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How to Become a Home Care Pharmacist

by Dana Severson, studioD

Becoming a home care pharmacist is a lot like becoming a “standard” pharmacist. You must earn a professional degree and seek licensing for the state in which you plan to practice. But home care pharmacists are seen as advanced positions, since you’ll be required to administer home infusion of medications. In fact, home care pharmacists are often referred to as home infusion pharmacists. To move into the field of home care pharmacy, it’s recommended that you complete a residency program.

Complete a pre-professional program in pharmaceutical sciences. Some pre-professional programs are actually undergraduate programs, where you earn a bachelor of science in pharmaceutical sciences — a four-year commitment. Other pre-professional programs include preparatory classes in subjects such as chemistry, biology and anatomy. This type of program takes two to three years to complete. The program required to move on to a professional pharmacy program varies by college or university.

Enroll in your college’s doctor of pharmacy program. As with the pre-professional program, the time commitment varies by college. If, for example, you were required to earn a BS in pharmaceutical sciences, the professional program at your university may only take three years to complete. Otherwise, you’ll likely spend four years in a doctor of pharmacy program. During your time in either educational path, you take classes in pharmaceutics, therapeutics, biological systems, genetics, public health and disease management.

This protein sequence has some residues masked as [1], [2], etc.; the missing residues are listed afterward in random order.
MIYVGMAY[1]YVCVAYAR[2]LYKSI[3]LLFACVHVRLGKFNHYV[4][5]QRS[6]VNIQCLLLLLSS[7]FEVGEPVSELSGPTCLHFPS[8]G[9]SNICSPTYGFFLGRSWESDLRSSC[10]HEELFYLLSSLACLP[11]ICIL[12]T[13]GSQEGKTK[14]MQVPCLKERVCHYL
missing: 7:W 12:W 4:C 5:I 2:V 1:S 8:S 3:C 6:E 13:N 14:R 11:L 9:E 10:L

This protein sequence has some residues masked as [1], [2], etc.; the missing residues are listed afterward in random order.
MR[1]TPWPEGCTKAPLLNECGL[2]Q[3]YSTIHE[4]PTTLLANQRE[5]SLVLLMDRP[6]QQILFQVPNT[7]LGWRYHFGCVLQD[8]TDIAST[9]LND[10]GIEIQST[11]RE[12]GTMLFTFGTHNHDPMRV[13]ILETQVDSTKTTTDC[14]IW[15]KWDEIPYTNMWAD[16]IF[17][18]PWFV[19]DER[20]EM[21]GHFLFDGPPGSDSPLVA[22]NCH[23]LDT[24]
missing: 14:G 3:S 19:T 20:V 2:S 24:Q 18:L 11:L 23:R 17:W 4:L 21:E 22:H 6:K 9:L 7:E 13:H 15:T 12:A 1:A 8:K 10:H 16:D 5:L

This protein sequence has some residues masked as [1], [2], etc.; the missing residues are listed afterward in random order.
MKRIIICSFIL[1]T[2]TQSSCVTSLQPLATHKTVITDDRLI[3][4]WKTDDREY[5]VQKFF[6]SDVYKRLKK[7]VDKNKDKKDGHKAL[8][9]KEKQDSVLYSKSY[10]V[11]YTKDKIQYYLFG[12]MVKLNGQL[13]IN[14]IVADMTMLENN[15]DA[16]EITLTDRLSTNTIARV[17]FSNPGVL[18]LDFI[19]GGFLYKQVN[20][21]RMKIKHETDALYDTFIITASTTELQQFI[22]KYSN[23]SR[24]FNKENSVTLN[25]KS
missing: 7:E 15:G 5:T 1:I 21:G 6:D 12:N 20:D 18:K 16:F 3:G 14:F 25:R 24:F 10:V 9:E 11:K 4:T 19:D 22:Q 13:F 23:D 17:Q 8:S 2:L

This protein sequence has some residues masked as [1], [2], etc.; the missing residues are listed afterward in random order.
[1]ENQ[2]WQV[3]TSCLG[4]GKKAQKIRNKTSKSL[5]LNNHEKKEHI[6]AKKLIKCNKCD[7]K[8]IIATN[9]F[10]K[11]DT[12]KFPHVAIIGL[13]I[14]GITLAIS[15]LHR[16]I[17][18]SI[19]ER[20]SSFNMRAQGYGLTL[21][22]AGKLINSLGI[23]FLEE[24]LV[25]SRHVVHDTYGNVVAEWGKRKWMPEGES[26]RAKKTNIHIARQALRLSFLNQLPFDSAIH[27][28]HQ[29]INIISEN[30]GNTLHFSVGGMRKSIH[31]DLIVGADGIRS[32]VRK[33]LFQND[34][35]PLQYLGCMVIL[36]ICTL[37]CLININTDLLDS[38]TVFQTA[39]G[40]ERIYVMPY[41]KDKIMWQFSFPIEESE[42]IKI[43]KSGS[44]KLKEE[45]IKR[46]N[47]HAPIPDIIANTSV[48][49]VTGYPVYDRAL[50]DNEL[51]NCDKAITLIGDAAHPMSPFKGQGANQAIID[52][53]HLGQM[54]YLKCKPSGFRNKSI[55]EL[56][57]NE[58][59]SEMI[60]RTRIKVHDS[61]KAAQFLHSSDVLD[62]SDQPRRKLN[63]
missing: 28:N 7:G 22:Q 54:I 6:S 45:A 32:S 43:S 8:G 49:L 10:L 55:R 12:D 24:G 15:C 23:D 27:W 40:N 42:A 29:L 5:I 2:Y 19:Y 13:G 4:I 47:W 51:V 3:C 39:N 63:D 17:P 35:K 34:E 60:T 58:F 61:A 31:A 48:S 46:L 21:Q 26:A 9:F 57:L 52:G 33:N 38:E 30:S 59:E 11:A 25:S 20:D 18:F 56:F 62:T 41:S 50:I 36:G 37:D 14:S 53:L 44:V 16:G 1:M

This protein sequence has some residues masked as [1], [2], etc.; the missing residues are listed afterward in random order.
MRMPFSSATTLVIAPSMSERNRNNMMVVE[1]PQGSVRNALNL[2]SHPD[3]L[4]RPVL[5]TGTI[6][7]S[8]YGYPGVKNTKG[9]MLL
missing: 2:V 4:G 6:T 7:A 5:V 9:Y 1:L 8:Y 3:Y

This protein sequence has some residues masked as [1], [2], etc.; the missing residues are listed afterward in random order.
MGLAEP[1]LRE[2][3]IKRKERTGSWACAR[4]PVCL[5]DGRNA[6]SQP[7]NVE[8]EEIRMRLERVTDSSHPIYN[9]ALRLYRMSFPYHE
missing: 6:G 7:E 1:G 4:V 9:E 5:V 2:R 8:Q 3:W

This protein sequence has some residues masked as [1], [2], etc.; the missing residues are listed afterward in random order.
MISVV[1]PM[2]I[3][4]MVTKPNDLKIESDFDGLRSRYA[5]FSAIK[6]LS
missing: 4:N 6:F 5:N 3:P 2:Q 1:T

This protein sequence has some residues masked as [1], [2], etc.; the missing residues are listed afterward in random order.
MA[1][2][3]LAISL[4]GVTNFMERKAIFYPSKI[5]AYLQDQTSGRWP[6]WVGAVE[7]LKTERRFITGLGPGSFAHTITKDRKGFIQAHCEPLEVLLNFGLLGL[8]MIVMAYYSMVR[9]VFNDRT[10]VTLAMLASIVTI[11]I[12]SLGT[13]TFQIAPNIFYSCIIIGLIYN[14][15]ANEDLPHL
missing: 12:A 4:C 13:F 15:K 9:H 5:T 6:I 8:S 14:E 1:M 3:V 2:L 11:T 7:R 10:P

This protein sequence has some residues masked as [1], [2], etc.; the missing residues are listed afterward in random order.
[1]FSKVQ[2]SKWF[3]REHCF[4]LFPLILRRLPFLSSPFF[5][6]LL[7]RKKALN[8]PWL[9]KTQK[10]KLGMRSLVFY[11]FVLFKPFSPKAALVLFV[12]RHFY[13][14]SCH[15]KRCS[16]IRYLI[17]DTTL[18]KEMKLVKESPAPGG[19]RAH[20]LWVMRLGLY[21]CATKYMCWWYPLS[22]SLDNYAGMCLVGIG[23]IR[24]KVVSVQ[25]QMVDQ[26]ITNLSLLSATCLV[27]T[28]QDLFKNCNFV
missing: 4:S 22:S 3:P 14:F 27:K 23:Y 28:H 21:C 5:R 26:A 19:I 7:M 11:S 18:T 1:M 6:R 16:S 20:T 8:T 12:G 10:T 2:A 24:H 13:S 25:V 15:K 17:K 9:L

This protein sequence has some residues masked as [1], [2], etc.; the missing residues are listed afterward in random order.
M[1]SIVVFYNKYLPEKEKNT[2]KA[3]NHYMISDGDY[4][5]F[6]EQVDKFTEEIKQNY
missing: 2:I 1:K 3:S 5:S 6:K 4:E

Move on to a residency program after completing your Pharm. D. degree. Home care pharmacists are advanced pharmacy positions and fall within the subfield of clinical pharmacy, where you provide patient care. A residency program not only prepares but also qualifies you to prescribe, administer and monitor medications — the main responsibility of a home care pharmacist. The time commitment is one to two years.

Sit for the two licensing exams required to become a practicing pharmacist. These exams test you on your knowledge of pharmacy law in the state you plan to seek licensing, and your skills and knowledge of pharmaceutical sciences.


  • Clinical pharmacists sometimes choose to become board certified as pharmacy specialists. These are voluntary designations and range anywhere from a Board Certified Pharmacotherapy Specialist or a Board Certified Nutrition Support Pharmacist to a Board Certified Ambulatory Care Pharmacist or a Board Certified Psychiatric Pharmacist. Any of these certificates could improve your employability in home care pharmacy.

About the Author

Based in Minneapolis, Minn., Dana Severson has been writing marketing materials for small-to-mid-sized businesses since 2005. Prior to this, Severson worked as a manager of business development for a marketing company, developing targeted marketing campaigns for Big G, Betty Crocker and Pillsbury, among others.

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